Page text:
At the age of 34, and in uni I still suffer from the same social isolation I suffered when I was 10. I'm WEIRD and awkward and in spite of my intense study, I cannot and don't know how to not make people uncomfortable. The best I've been able to do is superficial pleasantry and making myself invisible though I'm quite good at it. I'm pleasant, nice and inoffensive. I've perfected the amiable face so people leave me alone and not pester me with questions about what is wrong.

I've various routines for eg when I'm in an interview which is based on many career women I've seen over the years mostly on television. I also have my panther program, my homecoming queen program (giggling is involved) and I do if I say so myself have quite good powers of ********.

When I'm on the best ADHD med for me, I can indulge in my what I called ocd tendencies. They do not bother me and make me happy. What makes me unhappy is my inability to do them. Having things in satisfying order, being able to establish a routine which I love. I'm thinking that when my ADHD is more controlled, this side of me is able to emerge.
I've had a mild eating disorder in the past and it may not politically correct to say it, but it was one of the best times in my life. I had a rigid routine.
There's a whole lot more including my interests, my lack of hugging and hatred of social kissing but this is long enough and my hands are getting tired.
All I can say is I now have a giant sense of relief, shock and of ****! that explains it all now.

One thing I'm finding is that it's difficult to find how both ADHD and Aspergers will manifest itself as opposed to pure ADHD and/or pure Aspergers. How these opposing forces would work.

And last year, a study came out stating it wouldn't be a bad idea that people diagnosed for ADHD should be assessed for an ASD.

So next thing, as I've been referred back to the ADHD clinic to review my medication, is figure out how referrals for ASD work. I foresee a battle. I'm making preparations.

Any suggestions and observations would be welcomed.

02-02-14, 01:32 PM

Asperger Syndrome: a frequent comorbidity in first diagnosed adult ADHD patients?
Roy M, Ohlmeier MD, Osterhagen L, Prox-Vagedes V, Dillo W.
Author information

Because adult ADHD is often accompanied by psychiatric comorbidities, the diagnostic process should include a thorough investigation for comorbid disorders. Asperger-Syndrome is rarely reported in adult ADHD and commonly little attention is paid to this possible comorbidity.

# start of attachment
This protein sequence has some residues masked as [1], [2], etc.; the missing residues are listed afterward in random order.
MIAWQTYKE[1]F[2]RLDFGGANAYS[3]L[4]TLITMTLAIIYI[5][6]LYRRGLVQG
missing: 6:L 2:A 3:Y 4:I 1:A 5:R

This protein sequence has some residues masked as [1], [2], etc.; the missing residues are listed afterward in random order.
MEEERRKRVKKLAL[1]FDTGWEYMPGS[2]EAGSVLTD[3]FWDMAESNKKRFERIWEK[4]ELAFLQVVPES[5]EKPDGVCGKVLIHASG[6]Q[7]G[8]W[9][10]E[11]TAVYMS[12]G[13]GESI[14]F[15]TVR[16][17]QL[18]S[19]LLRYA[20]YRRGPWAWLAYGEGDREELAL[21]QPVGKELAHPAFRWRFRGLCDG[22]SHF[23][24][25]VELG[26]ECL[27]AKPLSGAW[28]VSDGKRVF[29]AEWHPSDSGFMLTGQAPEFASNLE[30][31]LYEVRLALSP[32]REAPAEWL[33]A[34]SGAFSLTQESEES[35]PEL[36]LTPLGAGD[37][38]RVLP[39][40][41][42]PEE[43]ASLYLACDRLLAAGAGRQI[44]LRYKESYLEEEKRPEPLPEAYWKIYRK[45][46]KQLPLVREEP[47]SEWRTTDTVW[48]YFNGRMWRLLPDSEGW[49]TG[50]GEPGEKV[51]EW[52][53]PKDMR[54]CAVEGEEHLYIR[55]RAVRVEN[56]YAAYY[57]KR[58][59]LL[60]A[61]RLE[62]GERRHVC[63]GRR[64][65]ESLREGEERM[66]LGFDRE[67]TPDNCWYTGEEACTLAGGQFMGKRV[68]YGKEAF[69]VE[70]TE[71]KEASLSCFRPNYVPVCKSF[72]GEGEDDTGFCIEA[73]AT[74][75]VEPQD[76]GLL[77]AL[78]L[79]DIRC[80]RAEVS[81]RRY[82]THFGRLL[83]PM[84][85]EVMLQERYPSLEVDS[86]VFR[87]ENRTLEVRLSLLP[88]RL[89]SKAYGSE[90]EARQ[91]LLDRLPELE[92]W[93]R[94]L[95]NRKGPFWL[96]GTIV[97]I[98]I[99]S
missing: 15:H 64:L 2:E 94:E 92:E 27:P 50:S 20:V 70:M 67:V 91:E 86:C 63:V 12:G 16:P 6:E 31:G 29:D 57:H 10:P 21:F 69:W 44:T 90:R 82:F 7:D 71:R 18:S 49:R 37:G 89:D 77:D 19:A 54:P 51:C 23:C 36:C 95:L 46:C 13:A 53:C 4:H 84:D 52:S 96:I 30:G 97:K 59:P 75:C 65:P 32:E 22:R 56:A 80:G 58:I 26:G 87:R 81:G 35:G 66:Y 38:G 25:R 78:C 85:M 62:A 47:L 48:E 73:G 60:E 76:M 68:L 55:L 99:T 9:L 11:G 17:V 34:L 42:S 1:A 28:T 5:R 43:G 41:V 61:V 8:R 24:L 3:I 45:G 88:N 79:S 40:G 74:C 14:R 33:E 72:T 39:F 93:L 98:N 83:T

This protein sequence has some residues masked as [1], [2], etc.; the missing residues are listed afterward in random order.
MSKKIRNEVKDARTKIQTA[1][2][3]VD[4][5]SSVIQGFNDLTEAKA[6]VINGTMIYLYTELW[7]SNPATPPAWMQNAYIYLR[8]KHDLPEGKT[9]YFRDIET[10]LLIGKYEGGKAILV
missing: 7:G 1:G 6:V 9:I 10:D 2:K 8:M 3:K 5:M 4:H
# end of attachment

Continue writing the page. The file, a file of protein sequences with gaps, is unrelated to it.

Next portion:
We investigated 53 adult ADHD-patients which visited our out patient clinic for first ADHD-diagnosis (17 females, 36 males; range of age: 18-56 years) for the frequency of a comorbid Asperger-Syndrome. Diagnosis of this autism-spectrum disorder was confirmed by applying the appropriate DSM-IV-criteria. Additionally we tested the power of the two screening-instruments "Autism-spectrum quotient" (AQ) and "Empathy quotient" (EQ) by Baron-Cohen for screening Asperger-Syndrome in adult ADHD.

Eight ADHD-patients were diagnosed with a comorbid Asperger-Syndrome (15.1%). The difference in AQ- and EQ-scores between pure ADHD-patients and comorbid patients was analysed, showing significantly higher scores in AQ and significant lower scores in EQ in comorbid patients.

Results show that the frequency of Asperger-Syndrome seems to be substantially increased in adult ADHD (versus the prevalence of 0.06% in the general population), indicating that investigators of adult ADHD should also be attentive to autism-spectrum disorders. Especially the AQ seems to be a potential screening instrument for Asperger-Syndrome in adult ADHD-patients.

03-23-14, 02:22 PM
Hi Marspider, I'm so glad you posted this since I've been wondering about all this too. I read about Aspergers and see some of myself in it. Not understanding the intentions of others, rigid adherence to rules, etc.

I did the same as you with years of therapy and meds and not getting anywhere. It wasn't until my adhd diagnosis that I finally started figuring out what's been going on. It's been pretty amazing. My family was always exasperated because I really blew things out of proportion and I honestly thought they were being horrible and neglecting me.

Maybe I'm thinking along the same lines as you. That if I go for an evaluation they're just gonna kind of laugh at me like, don't be ridiculous.